Future of Oceans, Coasts, Small Island States in Conference Spotlight

PARIS, France, January 24, 2006 (ENS) - Coral reefs and mangroves are fast disappearing, according to a United Nations report released today at an oceans conference that takes place just once every three years. Close to a third of corals have gone, with 60 percent expected to be lost by 2030. More than a third of all mangroves have disappeared, with the rate of loss greater than that of tropical rainforests.

The Third Global Conference on Oceans, Coasts, and Islands opening today at UNESCO headquarters in Paris will review progress achieved and obstacles blocking the sustainable development of oceans, coasts, and small island developing states. Hosted by the Intergovernmental Oceanographic Commission (IOC), some 350 delegates from around the world will examine the planet’s increasingly threatened marine and coastal ecosystems. coral

Excessive runoff, sedimentation, trash, pollutant discharges from coastal development, agriculture, deforestation, and sewage treatment plant operations can harm corals. Hot water discharges from water treatment plants and power plants can alter the water chemistry in coastal areas. (Photo courtesy NOAA)

The value of healthy coral reefs anywhere in the world is estimated at between US$100,000 to US$600,000 per square kilometer per year, The costs of conserving these same reefs in a marine protected area, would be just US$775 per square kilometer per year, the UN Environment Programme (UNEP) report estimates.

“I hope the financial facts contained in this study will radically change the attitude and behavior of governments, industry, local authorities and individuals, so that they better prize and conserve these natural assets, said UNEP’s Executive Director Klaus Toepfer, "so that they think twice about the pollution, climate change, insensitive development and other damaging practices that are rapidly undermining the economic basis for so many coastal communities worldwide."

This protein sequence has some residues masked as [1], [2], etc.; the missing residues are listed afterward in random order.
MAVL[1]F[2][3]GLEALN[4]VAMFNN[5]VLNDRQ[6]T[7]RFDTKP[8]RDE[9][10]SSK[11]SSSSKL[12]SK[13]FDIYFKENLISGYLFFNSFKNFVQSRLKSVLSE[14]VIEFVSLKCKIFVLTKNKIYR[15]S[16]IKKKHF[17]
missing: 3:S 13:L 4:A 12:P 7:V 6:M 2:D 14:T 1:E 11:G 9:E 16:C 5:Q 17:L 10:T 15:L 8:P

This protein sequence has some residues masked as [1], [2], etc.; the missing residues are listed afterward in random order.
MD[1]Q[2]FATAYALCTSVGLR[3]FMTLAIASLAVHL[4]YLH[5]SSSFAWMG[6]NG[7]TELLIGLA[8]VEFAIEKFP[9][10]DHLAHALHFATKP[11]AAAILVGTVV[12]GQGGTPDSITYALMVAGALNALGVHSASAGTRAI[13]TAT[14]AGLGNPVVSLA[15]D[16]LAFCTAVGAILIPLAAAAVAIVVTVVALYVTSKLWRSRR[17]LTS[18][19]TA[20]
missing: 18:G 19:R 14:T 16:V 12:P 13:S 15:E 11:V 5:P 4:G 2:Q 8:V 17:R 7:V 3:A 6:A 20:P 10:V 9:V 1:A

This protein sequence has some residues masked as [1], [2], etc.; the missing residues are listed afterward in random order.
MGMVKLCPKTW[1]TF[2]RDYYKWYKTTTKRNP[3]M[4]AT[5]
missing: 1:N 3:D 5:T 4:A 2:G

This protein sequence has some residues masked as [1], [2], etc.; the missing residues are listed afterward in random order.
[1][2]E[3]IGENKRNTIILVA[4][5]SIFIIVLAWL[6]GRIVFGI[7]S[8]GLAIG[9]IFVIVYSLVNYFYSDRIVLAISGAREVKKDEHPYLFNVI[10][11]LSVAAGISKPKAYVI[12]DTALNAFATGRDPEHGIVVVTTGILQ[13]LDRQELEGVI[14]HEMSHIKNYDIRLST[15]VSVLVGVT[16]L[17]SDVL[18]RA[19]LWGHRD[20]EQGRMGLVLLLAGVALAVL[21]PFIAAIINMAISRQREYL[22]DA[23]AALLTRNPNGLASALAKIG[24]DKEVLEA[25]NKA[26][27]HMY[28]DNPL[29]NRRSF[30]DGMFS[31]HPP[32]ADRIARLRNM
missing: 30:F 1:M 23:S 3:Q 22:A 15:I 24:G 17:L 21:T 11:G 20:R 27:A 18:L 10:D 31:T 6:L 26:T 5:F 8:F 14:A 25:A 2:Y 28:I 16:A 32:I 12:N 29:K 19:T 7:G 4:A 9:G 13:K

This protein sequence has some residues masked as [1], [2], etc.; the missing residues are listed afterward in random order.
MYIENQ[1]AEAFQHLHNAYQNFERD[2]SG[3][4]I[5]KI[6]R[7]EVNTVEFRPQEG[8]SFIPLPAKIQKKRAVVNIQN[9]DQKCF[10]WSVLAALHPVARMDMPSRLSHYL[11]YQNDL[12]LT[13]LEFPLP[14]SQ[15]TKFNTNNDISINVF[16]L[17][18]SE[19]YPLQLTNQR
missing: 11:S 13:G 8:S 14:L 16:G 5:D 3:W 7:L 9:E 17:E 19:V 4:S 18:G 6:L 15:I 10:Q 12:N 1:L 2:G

In Indonesia, where tourism is the main use, reefs are estimated to be worth US$1 million per square kilometer, based on the cost of maintaining sandy beaches.

Similar values have been obtained for the Caribbean, varying from "US$2,000 to US$1 million, with the highest values in areas heavily dependent for tourism,” says the report.

In American Samoa, researchers calculate that mangroves there are worth just over US$100,000 per square kilometer equivalent to US$50 million a year. In Thailand, the figure is even higher with mangroves estimated to be worth up to US$3.5 million per square kilometer.

The report, “In the Front Line: Shoreline Protection and other Ecosystem Services from Mangroves and Coral Reefs” was produced by UNEP’s World Conservation Monitoring Centre in collaboration with the International Coral Reef Action Network and IUCN-the World Conservation Union.

Of the estimated 30 million small-scale fishers in the developing world, most are dependent to a greater or lesser extent on coral reefs. In the Philippines, the study finds that more than one million fishers depend directly on coral reefs for their livelihoods.

Overall, reef fish may account for a quarter of the global fish catch, providing food for one billion people.


Mangroves protect shorelines from the effects of storms and serve as nurseries for fish. (Photo courtesy NOAA)
Mangroves are also important for fisheries. An estimated 75 percent of commercially caught prawns in Queensland, Australia, depend on mangroves. A 400 square kilometer managed mangrove forest in Matang, Malaysia, supports a fishery worth US$100 million a year.

Marine organisms often contain pharmaceutically active compounds. To date, reef organisms have provided an anticancer agent and show promise for HIV treatment.

In 2000, net annual benefits from dive tourism in the Caribbean amounted to just over US$2 billion with US$625 million spent directly on diving on reefs.

Jon Hutton, the incoming director of UNEP-WCMC, said the study is important because "it not only gives tangible values for nature’s services, it also illustrates the critical importance of data collection, storage and analysis that UNEP undertakes on behalf of the world.”